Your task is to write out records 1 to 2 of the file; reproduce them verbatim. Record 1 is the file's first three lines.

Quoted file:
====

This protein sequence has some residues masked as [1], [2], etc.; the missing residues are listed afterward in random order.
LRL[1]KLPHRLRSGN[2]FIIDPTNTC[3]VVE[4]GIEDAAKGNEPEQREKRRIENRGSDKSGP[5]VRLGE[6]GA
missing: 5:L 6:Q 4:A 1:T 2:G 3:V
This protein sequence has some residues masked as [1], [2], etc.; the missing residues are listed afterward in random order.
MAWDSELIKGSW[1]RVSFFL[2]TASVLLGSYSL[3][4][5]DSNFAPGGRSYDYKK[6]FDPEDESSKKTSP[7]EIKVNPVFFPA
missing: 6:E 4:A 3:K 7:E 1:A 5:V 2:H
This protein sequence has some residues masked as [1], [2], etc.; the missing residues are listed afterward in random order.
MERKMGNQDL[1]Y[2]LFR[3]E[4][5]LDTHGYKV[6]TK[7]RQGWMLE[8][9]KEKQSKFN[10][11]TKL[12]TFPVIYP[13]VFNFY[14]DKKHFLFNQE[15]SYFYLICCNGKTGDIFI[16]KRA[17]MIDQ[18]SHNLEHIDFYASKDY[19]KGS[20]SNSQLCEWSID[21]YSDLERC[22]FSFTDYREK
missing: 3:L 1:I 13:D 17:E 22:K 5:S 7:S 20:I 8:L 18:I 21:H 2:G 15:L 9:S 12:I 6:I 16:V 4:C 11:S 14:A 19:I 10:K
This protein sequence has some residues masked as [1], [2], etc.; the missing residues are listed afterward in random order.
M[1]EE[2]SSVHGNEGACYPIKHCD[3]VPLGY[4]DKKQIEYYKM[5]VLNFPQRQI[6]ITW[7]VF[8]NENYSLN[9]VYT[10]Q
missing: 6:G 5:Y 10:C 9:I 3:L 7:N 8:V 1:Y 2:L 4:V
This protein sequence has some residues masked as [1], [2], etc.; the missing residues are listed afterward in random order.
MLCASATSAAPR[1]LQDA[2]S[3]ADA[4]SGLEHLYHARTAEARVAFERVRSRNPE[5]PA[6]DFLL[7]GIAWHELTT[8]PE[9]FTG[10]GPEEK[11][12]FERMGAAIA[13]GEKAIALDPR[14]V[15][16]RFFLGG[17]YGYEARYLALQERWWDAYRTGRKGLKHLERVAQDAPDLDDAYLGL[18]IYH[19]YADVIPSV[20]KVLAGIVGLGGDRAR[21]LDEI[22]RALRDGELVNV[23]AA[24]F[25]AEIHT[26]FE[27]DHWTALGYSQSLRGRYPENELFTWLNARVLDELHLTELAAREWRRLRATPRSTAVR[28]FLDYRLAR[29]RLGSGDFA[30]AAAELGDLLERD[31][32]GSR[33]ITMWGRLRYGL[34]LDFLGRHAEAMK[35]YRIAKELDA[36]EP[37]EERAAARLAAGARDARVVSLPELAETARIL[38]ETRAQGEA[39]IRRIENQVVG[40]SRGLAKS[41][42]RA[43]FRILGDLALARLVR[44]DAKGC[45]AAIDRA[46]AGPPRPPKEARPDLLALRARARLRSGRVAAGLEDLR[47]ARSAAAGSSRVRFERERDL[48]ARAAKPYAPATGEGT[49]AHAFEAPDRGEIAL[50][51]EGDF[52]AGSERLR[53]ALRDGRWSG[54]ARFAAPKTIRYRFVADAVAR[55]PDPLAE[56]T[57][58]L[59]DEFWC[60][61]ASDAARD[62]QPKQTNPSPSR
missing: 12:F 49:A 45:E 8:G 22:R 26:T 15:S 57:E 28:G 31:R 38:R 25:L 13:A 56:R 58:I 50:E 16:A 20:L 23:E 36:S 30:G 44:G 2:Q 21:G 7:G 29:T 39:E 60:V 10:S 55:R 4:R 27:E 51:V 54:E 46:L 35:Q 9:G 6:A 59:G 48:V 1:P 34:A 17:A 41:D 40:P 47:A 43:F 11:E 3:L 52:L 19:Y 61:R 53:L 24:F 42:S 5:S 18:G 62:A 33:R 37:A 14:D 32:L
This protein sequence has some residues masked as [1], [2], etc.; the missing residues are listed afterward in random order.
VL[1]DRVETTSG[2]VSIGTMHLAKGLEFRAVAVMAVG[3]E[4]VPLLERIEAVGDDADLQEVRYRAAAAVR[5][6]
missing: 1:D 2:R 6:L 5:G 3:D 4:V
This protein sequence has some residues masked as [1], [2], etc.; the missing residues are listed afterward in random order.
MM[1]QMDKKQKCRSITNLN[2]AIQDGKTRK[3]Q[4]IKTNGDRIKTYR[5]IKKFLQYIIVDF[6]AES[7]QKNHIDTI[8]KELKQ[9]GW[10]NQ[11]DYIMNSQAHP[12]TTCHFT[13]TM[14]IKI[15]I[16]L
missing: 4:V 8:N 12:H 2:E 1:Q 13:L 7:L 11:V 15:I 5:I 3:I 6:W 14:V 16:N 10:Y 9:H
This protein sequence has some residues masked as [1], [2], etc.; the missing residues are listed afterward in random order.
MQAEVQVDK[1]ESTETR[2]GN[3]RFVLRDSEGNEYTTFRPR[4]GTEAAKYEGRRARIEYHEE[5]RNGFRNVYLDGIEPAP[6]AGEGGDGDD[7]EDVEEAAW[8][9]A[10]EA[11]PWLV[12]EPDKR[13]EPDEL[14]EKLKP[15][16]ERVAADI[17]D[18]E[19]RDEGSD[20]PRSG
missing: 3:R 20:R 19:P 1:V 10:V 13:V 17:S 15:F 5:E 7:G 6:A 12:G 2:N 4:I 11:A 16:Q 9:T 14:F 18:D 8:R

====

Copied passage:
This protein sequence has some residues masked as [1], [2], etc.; the missing residues are listed afterward in random order.
LRL[1]KLPHRLRSGN[2]FIIDPTNTC[3]VVE[4]GIEDAAKGNEPEQREKRRIENRGSDKSGP[5]VRLGE[6]GA
missing: 5:L 6:Q 4:A 1:T 2:G 3:V
This protein sequence has some residues masked as [1], [2], etc.; the missing residues are listed afterward in random order.
MAWDSELIKGSW[1]RVSFFL[2]TASVLLGSYSL[3][4][5]DSNFAPGGRSYDYKK[6]FDPEDESSKKTSP[7]EIKVNPVFFPA
missing: 6:E 4:A 3:K 7:E 1:A 5:V 2:H